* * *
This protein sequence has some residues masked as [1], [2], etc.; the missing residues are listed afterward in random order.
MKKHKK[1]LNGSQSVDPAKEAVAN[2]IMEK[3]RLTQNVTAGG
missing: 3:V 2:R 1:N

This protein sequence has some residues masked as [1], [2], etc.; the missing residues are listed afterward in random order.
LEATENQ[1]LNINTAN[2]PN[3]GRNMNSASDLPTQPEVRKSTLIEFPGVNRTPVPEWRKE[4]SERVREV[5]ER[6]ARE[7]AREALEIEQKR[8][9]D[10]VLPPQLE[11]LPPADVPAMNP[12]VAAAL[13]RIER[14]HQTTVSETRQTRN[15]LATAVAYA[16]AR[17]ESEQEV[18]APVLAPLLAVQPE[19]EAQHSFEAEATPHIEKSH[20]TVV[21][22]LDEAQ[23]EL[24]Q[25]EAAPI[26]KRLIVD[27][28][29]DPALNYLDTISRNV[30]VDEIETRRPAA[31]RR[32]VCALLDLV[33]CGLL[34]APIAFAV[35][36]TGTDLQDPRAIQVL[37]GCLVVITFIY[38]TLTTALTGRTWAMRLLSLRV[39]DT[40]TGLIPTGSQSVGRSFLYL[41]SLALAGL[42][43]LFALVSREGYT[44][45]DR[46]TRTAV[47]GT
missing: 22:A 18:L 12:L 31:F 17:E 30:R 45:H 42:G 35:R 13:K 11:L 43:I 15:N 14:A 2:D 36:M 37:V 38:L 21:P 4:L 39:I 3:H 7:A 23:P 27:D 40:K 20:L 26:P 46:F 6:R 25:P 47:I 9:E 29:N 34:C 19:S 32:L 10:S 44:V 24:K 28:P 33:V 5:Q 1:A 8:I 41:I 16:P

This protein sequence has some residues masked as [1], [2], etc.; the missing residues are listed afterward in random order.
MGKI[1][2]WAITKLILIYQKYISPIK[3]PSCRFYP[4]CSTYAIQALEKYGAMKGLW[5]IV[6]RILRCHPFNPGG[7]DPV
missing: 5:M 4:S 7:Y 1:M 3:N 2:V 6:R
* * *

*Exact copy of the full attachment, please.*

This protein sequence has some residues masked as [1], [2], etc.; the missing residues are listed afterward in random order.
MKKHKK[1]LNGSQSVDPAKEAVAN[2]IMEK[3]RLTQNVTAGG
missing: 3:V 2:R 1:N

This protein sequence has some residues masked as [1], [2], etc.; the missing residues are listed afterward in random order.
LEATENQ[1]LNINTAN[2]PN[3]GRNMNSASDLPTQPEVRKSTLIEFPGVNRTPVPEWRKE[4]SERVREV[5]ER[6]ARE[7]AREALEIEQKR[8][9]D[10]VLPPQLE[11]LPPADVPAMNP[12]VAAAL[13]RIER[14]HQTTVSETRQTRN[15]LATAVAYA[16]AR[17]ESEQEV[18]APVLAPLLAVQPE[19]EAQHSFEAEATPHIEKSH[20]TVV[21][22]LDEAQ[23]EL[24]Q[25]EAAPI[26]KRLIVD[27][28][29]DPALNYLDTISRNV[30]VDEIETRRPAA[31]RR[32]VCALLDLV[33]CGLL[34]APIAFAV[35][36]TGTDLQDPRAIQVL[37]GCLVVITFIY[38]TLTTALTGRTWAMRLLSLRV[39]DT[40]TGLIPTGSQSVGRSFLYL[41]SLALAGL[42][43]LFALVSREGYT[44][45]DR[46]TRTAV[47]GT
missing: 22:A 18:L 12:L 31:F 17:E 30:R 45:H 42:G 35:R 13:K 11:L 43:I 15:N 14:A 2:D 36:M 37:V 38:L 21:P 4:L 39:I 3:H 7:A 23:P 27:D 40:K 20:L 26:P 46:F 6:R 25:P 47:I 9:E 29:N 34:C 19:S 32:L 10:S 44:V 24:K 28:P 33:V 5:Q 1:A 8:I 41:I 16:P

This protein sequence has some residues masked as [1], [2], etc.; the missing residues are listed afterward in random order.
MGKI[1][2]WAITKLILIYQKYISPIK[3]PSCRFYP[4]CSTYAIQALEKYGAMKGLW[5]IV[6]RILRCHPFNPGG[7]DPV
missing: 5:M 4:S 7:Y 1:M 3:N 2:V 6:R